Theatre Ellipsis is a brand new group billed as a physical theatre company producing new and original work. This production sees Matt Rothwell play John and Ben Moores play ‘the brain’s admin department’.
Absence of Separation questions what is the meaning of life, the purpose of humans and the co-existence of everything and the existence of nothing. The play touches on Vedanta Hinduism, Zen Buddhism, spirituality, contemporary society, depression, consciousness, psychology, dreams, addiction and fairy tales.
As we enter the Pauper’s Pit we are greeted by the droning sound of the bagpipes and the two actors motionless at the side of the stage. They then started to sing with a haunting quality about transformation. John has a fall in the shower and as a result, is in the place between life and death where decisions are made.
There is a real intensity about and commitment to this piece by the two actors who work tirelessly throughout this show. I liked the development of John’s character and his growing enlightenment. Ben Moores has an excellent unsettled quality to his character. There were some good moments. I do however think that the play is overlong and even with the chalk drawings and the dancing and the cup, this played more like a drunken philosophical conversation late at night than a piece of theatre that the audience could really connect with.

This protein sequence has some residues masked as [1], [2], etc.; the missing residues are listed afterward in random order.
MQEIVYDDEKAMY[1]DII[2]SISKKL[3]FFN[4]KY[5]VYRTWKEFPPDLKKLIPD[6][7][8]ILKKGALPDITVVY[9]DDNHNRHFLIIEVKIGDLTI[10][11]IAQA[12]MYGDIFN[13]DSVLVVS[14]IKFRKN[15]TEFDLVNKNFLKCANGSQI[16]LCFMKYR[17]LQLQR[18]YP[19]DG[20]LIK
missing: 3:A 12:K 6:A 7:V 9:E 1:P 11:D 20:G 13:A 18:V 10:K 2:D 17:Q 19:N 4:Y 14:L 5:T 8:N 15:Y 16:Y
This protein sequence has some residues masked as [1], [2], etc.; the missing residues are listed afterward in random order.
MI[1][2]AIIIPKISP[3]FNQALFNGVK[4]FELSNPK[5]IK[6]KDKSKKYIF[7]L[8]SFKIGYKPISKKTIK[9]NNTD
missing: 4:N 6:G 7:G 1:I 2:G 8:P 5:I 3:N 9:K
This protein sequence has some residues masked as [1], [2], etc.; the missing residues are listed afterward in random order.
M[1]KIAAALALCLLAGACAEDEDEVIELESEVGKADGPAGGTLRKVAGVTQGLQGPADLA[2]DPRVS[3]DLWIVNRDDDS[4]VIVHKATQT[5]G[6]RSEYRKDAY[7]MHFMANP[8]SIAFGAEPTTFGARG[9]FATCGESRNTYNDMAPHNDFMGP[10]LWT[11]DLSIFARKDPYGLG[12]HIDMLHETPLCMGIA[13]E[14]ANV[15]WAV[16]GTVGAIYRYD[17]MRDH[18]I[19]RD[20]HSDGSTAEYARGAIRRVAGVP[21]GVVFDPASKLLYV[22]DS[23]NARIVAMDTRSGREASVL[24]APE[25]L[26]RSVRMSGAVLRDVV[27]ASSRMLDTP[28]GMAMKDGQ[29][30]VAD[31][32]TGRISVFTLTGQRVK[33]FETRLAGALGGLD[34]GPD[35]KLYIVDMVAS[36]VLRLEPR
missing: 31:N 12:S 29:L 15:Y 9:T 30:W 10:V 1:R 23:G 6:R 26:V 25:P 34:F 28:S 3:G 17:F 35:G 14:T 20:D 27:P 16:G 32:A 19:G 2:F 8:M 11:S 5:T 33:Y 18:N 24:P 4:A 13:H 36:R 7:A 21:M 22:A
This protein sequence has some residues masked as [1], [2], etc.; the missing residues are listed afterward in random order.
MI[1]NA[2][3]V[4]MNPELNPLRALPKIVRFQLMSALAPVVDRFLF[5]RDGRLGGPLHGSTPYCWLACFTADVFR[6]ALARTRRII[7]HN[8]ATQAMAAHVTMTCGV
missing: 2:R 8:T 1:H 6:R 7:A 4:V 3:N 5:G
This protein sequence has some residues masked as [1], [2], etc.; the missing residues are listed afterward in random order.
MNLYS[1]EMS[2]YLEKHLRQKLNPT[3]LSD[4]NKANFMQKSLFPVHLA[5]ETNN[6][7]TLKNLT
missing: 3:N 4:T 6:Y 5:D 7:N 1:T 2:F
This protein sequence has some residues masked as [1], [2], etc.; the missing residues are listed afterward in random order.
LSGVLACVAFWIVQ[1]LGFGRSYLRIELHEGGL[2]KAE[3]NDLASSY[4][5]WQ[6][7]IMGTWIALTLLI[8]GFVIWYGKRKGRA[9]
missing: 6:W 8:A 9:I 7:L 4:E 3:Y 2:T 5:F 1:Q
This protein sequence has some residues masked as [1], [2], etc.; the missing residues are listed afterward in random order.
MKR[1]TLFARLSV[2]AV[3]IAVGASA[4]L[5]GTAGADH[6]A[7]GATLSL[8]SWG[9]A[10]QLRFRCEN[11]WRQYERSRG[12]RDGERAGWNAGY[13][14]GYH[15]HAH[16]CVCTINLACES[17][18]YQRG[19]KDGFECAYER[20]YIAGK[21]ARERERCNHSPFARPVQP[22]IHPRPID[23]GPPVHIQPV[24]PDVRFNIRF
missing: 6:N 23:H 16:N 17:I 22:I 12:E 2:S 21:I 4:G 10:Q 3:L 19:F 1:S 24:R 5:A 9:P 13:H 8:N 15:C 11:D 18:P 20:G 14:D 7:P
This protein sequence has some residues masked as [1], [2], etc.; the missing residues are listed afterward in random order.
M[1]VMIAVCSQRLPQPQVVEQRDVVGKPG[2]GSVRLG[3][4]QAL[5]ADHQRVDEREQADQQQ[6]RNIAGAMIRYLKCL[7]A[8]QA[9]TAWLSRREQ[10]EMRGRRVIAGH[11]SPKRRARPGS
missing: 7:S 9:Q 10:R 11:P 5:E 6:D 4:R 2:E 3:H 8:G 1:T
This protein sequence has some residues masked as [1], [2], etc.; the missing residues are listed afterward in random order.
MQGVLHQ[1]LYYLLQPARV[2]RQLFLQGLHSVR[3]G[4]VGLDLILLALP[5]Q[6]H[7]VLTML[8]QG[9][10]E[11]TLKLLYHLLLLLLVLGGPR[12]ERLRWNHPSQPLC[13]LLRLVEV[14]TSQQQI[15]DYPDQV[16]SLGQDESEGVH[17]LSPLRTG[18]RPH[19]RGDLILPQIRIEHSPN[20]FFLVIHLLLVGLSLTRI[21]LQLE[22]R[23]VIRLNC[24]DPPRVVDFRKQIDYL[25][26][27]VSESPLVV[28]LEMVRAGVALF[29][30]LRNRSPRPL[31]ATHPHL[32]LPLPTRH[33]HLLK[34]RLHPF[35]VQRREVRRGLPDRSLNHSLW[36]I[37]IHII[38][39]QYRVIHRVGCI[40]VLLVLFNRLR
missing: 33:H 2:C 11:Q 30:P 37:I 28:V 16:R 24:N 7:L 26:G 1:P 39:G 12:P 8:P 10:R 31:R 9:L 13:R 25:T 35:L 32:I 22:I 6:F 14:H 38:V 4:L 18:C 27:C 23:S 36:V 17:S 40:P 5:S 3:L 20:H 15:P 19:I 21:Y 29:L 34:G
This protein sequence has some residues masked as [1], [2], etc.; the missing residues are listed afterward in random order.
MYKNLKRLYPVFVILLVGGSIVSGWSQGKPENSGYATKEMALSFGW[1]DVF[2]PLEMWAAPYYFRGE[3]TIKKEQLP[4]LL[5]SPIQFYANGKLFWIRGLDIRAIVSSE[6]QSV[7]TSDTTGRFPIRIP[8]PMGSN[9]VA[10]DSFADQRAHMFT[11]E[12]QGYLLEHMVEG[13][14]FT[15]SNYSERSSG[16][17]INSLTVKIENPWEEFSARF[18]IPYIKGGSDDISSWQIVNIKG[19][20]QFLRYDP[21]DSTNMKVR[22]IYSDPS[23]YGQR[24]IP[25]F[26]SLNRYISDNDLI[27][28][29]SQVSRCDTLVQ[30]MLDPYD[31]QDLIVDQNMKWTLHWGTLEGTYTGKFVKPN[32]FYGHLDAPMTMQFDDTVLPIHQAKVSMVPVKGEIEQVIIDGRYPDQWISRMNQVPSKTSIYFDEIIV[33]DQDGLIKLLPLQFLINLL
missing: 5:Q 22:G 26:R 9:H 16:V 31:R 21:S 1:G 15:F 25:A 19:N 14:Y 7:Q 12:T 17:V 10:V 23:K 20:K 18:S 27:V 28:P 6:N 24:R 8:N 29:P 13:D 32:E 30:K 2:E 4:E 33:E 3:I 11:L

I did appreciate the fact they were trying to push the boundaries. However, this play contains many, many, many words. So many that it is hard to follow the logic, if indeed logic even exists or is merely a concept. There is no time to think and digest the ideas that are being thrown out there. I think their physical theatre skills should have been utilised to a greater extent. Movement could have said so much more and been more powerful than the constant barrage of language.
What should a person do with their life…is there any meaning to it? Who really knows? You need to go deeper than words they said. But the words just kept on coming and coming and coming.